UNITED NATIONS (Reuters) - U.S. President Donald Trump said on Wednesday he wanted a two-state solution to resolve the Israeli-Palestinian conflict, the clearest expression yet of his administration’s support for such an outcome.
The Trump administration has said in the past it would support a two-state solution if both sides agreed to it.
Trump also said in a meeting with Israeli Prime Minister Benjamin Netanyahu at the United Nations General Assembly he wanted to unveil a peace plan in the next two to three months.
“I like a two-state solution. That’s what I think works best ... That’s my feeling,” Trump said.
Netanyahu has said any future Palestinian state must be demilitarized and must recognize Israel as the state of the Jewish people - conditions that Palestinians say show he is not sincere about peacemaking.
The United States’ Arab allies are strong proponents of a two-state solution.
Trump said at a news conference in New York later on Wednesday he would be open to a one-state solution if that was the preference of the parties themselves, a position he had previously stated.
“If the Israelis and the Palestinians want one state, that’s OK with me. If they want two states, that’s OK with me,” he said. “I’m happy if they’re happy.”
Doubts have mounted over whether Trump’s administration can secure what he has called the “ultimate deal” since December, when the U.S. president recognized Jerusalem as Israel’s capital and then moved the U.S. Embassy there.
Trump said “it is a dream of mine” to secure an agreement before the end of his term in office in early 2021.
“I don’t want to do it in my second term. We’ll do other things in my second term,” he said. “I think a lot of progress has been made.”
Netanyahu said after meeting Trump he was “not surprised” at the U.S. president’s preference for a two-state solution for peace with the Palestinians, Israeli media reports said.
Jerusalem is one of the major issues in the Israeli-Palestinian conflict. Both sides claim it as their capital. Trump’s move outraged the Palestinians, who have since boycotted Washington’s peace efforts, led by Trump’s son-in-law and adviser, Jared Kushner.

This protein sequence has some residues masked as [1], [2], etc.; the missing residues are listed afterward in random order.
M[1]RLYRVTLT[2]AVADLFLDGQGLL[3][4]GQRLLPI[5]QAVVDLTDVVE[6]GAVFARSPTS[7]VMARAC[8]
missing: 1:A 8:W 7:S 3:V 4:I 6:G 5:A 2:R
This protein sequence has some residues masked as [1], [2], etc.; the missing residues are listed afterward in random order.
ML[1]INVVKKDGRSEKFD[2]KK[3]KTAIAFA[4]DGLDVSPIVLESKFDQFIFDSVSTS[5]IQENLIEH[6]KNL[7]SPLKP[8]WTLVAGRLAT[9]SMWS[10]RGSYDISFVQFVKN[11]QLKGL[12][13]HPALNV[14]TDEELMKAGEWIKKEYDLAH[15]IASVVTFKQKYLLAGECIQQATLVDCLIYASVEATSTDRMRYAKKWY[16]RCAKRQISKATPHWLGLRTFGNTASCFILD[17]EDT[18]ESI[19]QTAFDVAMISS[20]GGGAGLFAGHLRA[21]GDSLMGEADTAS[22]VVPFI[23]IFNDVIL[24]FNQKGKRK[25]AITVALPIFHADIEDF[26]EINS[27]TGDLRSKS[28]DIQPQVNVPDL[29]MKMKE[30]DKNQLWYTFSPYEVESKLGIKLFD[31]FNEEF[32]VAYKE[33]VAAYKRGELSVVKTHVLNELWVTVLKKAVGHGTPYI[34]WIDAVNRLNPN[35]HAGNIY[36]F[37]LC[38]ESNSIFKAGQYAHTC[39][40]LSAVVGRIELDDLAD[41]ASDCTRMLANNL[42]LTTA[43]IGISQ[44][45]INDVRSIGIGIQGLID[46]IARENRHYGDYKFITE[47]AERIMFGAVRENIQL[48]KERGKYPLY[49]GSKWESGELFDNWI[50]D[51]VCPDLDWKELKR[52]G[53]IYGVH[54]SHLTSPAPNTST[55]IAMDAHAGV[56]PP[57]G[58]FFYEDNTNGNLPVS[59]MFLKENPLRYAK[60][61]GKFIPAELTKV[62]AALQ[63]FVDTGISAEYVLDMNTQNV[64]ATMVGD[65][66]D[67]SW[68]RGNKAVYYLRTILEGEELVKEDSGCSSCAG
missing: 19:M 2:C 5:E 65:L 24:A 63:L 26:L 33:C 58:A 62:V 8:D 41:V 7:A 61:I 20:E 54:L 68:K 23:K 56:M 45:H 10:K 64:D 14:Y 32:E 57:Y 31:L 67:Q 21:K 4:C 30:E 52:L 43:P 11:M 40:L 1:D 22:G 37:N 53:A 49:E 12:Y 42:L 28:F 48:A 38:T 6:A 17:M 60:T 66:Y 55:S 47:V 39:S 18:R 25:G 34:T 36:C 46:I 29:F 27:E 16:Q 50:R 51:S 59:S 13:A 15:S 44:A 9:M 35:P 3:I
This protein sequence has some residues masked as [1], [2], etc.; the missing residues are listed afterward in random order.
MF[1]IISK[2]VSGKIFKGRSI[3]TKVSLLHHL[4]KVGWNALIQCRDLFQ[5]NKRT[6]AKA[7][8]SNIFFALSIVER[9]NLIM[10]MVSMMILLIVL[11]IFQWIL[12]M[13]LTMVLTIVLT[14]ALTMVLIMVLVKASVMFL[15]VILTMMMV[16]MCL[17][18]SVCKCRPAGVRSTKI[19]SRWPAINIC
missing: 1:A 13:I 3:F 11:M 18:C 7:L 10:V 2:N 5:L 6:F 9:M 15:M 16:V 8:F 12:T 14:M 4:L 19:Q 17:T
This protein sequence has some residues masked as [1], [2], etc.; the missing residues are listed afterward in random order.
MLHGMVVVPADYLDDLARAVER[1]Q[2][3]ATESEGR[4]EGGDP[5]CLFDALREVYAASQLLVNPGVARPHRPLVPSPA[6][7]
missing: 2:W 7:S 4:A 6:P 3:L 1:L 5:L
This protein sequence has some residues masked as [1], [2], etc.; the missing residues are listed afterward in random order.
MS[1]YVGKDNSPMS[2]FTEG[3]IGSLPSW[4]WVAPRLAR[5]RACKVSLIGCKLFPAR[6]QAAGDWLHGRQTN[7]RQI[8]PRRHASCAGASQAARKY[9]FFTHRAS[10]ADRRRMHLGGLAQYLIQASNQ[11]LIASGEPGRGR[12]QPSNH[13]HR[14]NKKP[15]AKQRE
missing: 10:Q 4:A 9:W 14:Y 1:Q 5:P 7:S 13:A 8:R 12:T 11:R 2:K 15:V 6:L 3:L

The Palestinians want to establish a state in the West Bank and the Gaza Strip and East Jerusalem. Israel captured those territories in the 1967 Middle East war and annexed East Jerusalem in a move not recognized internationally. It regards all of the city as its eternal and indivisible capital.
Palestinian foreign minister Riyad al-Maliki said Trump’s broad commitment to a two-state solution was not enough.
“He has to spell it clearly... the two states (based on 67 borders), that East Jerusalem is an occupied territory. These (issues) are very important for us in order us to really move forward,” Maliki said in New York after meeting representatives of dozens of countries on the sidelines of the annual gathering of world leaders.
U.S. officials did not attend that meeting.
Asked if he would engage with the United States when it released its peace plan, Maliki said: “Not at all.”
“As long as he is sticking to his decisions about Jerusalem, about settlements and about moving the embassy, there is no way,” he said.
Trump, asked what Israel might have to give up in return for the embassy’s move to Jerusalem, replied: “I took probably the biggest chip off the table. And so obviously we have to make a fair deal, we have to do something. Deals have to be good for both parties ... Israel got the first chip and it’s a big one.”
Reporting by Steve Holland and Yara Bayoumy; Additional reporting by Michelle Nichols and Arshad Mohammed at the UNITED NATIONS, Ali Sawafta in RAMALLAH, and Ori Lewis in JERUSALEM; Writing by Yara Bayoumy; Editing by James Dalgleish, Grant McCool and Paul Tait